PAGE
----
To prevent the spread of coronavirus in our community, Johnson County Government has ordered residents to stay at home except for essential needs, beginning Tuesday, March 24 for 30 days.
The city’s Public Works Department follows a priority system for clearing snow and ice from more than 2,000 lane miles of streets and bridges. This includes:
More than 170 city employees from the Public Works, Parks Services, Recreation Services, Planning, Police and Fire departments come together to respond in a weather event. Large dump truck and pickup-style plows, along with contracted large and pickup-style plows clear the streets.
When snow crews are plowing or treating, use this map to view plow locations, live photos and videos of street conditions, and when your street was last treated or plowed.
Report and track a snow or ice removal issue directly online by submitting a ticket with OPCares, the city’s online customer service tool.
Before filing a request for a missed street, be sure you understand the priorities snow crews use when plowing and treating.
Report and track damage caused by a snow plow by submitting a ticket with OPCares, the city’s online customer service tool.
Call 911 if you have an emergency.
During snow events, walk all minor crash reports in to the Overland Park Police Department within 72 hours. Minor crashes happen when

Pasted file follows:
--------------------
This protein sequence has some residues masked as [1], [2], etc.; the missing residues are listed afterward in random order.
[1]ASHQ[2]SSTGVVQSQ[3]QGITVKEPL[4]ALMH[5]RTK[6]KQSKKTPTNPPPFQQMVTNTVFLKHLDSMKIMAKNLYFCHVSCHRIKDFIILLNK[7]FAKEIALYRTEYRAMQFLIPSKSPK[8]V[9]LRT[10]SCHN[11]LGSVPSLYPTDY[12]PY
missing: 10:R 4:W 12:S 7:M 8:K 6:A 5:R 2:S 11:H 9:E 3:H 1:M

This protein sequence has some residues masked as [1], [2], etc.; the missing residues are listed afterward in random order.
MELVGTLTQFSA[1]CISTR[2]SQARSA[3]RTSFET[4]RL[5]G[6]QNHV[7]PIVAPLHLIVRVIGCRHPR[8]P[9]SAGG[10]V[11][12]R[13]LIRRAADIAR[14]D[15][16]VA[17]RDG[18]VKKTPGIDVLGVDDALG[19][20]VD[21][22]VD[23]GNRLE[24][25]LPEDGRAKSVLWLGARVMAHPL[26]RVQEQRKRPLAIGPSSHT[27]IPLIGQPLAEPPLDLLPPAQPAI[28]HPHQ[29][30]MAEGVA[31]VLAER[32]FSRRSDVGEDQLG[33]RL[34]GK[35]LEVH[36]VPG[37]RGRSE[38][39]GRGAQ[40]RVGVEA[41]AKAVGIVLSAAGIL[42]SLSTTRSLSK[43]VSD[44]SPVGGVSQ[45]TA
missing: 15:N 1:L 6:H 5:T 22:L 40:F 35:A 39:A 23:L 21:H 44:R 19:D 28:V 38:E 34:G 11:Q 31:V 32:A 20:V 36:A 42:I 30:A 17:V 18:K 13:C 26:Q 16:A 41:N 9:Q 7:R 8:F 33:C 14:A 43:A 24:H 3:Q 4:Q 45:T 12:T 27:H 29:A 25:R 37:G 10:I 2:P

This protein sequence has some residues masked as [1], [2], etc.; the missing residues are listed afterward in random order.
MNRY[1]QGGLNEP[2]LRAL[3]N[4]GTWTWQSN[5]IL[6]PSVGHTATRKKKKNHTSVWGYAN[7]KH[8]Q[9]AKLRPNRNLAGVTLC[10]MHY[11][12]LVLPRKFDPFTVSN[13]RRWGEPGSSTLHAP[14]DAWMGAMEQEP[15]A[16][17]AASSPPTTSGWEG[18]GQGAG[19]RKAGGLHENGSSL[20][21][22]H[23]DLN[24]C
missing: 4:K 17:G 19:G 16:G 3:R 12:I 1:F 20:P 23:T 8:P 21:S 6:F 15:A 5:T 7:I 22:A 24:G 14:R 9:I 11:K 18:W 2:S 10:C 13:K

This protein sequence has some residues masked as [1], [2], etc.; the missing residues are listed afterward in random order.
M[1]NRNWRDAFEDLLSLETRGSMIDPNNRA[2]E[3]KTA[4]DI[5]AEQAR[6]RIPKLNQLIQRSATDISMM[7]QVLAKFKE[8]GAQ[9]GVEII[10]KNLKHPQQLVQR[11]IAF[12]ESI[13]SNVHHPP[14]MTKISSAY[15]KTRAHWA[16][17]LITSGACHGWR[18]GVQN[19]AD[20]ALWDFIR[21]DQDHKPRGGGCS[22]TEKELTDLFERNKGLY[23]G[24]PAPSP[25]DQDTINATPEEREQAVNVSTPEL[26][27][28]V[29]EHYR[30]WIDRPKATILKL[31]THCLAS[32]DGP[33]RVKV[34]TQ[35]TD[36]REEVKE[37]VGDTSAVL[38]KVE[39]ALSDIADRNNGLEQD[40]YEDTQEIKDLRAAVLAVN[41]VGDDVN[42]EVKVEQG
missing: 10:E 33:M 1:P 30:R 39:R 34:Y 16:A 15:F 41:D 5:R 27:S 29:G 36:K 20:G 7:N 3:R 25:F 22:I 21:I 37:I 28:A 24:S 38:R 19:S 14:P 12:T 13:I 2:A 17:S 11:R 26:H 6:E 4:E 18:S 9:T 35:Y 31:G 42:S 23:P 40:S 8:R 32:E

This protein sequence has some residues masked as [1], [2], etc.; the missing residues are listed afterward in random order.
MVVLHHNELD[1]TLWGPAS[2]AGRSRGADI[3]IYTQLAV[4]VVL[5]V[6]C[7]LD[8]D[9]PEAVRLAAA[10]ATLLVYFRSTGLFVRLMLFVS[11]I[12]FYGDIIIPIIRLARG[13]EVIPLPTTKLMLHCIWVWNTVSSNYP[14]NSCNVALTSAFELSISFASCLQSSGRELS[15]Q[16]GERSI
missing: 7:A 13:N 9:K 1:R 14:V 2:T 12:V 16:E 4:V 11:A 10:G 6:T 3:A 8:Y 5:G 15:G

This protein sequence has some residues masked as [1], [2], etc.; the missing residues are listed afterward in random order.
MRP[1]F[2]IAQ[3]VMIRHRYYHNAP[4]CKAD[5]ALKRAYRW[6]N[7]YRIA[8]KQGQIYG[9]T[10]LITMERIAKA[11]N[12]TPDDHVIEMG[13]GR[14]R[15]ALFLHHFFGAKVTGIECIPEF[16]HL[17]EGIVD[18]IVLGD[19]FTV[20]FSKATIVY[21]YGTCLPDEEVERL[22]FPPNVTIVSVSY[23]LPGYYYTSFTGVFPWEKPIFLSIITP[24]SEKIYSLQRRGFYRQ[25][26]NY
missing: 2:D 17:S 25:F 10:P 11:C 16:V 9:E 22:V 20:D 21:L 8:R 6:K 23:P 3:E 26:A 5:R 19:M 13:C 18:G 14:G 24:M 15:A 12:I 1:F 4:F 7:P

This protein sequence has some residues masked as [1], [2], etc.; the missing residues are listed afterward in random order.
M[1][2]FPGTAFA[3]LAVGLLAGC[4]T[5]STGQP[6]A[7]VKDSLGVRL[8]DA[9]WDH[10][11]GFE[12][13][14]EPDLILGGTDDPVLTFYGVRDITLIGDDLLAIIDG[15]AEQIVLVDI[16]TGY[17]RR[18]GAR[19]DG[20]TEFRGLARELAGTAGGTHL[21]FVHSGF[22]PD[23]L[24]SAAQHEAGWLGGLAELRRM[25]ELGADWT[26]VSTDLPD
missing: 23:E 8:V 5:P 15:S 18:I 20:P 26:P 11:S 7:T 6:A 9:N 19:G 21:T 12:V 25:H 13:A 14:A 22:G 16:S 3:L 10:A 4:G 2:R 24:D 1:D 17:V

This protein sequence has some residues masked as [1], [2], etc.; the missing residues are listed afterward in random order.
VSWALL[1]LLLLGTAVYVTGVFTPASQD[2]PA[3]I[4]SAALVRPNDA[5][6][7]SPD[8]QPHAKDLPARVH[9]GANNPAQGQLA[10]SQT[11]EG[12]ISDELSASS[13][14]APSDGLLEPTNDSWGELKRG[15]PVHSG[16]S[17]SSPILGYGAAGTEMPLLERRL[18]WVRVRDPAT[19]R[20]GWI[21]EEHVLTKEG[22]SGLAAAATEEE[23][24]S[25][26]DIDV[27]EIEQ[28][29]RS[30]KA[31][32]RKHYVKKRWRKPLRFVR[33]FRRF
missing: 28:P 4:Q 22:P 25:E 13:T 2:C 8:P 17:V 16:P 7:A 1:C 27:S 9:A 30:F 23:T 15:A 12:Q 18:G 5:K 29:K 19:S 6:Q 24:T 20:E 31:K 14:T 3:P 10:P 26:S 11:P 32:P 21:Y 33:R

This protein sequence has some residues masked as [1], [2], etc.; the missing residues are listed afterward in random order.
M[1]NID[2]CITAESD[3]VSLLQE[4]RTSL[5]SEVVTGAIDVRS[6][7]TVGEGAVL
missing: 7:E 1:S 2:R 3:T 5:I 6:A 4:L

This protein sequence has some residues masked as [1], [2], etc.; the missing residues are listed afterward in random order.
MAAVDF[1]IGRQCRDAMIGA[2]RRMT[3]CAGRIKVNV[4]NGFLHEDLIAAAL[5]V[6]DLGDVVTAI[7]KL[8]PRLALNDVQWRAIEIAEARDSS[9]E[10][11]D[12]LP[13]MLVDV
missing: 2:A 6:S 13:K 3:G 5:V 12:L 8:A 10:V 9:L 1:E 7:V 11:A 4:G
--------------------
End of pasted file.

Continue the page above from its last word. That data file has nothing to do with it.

Drivers should exchange names, addresses, driver’s license and license plate numbers, and insurance information. Visit the W. Jack Sanders Justice Center or the Myron E. Scafe Building to file these reports.
During a typical snow operation, the city’s streets are plowed by two crews working 12-hour shifts. Crews follow routes based on street priority.
Call 911 if there is a medical, fire or other public safety emergency. Police personnel will alert snow plow drivers and resources will be immediately dispatched to provide emergency service support.
Strategies can vary by storm, but typically snow crews plow and treat city streets in the following order:
High traffic volume multi-lane roads such as Metcalf Avenue, College Boulevard and Antioch Road are plowed continuously during snow operations.
Two-lane streets that move traffic to a thoroughfare street are plowed from the start of snow operations until completed. Collectors typically border neighborhoods or commercial areas and include Lamar Avenue, 71st and 133rd streets. These are typically completed in the first 12-hour shift.
Residential streets are plowed after snowfall stops and after other priority streets are treated and cleared.
Crews will apply materials to improve traction, but may not plow residential streets for ice or snowfall less than two inches. Plows will make a single pass around the perimeter of cul-de-sacs. When a large storm results in the buildup of snow and ice, crews will completely plow cul-de-sacs after all streets have been completed.
Overland Park’s plow crews cover thousands of lane miles each storm. Residents and business owners can help by following the guidelines below.
While streets are being plowed or treated
After streets are plowed or treated, keep sidewalks free of ice and snow.
Plows typically leave a windrow of snow at the end of each driveway. It is each resident or business owner’s responsibility to shovel blocked driveways.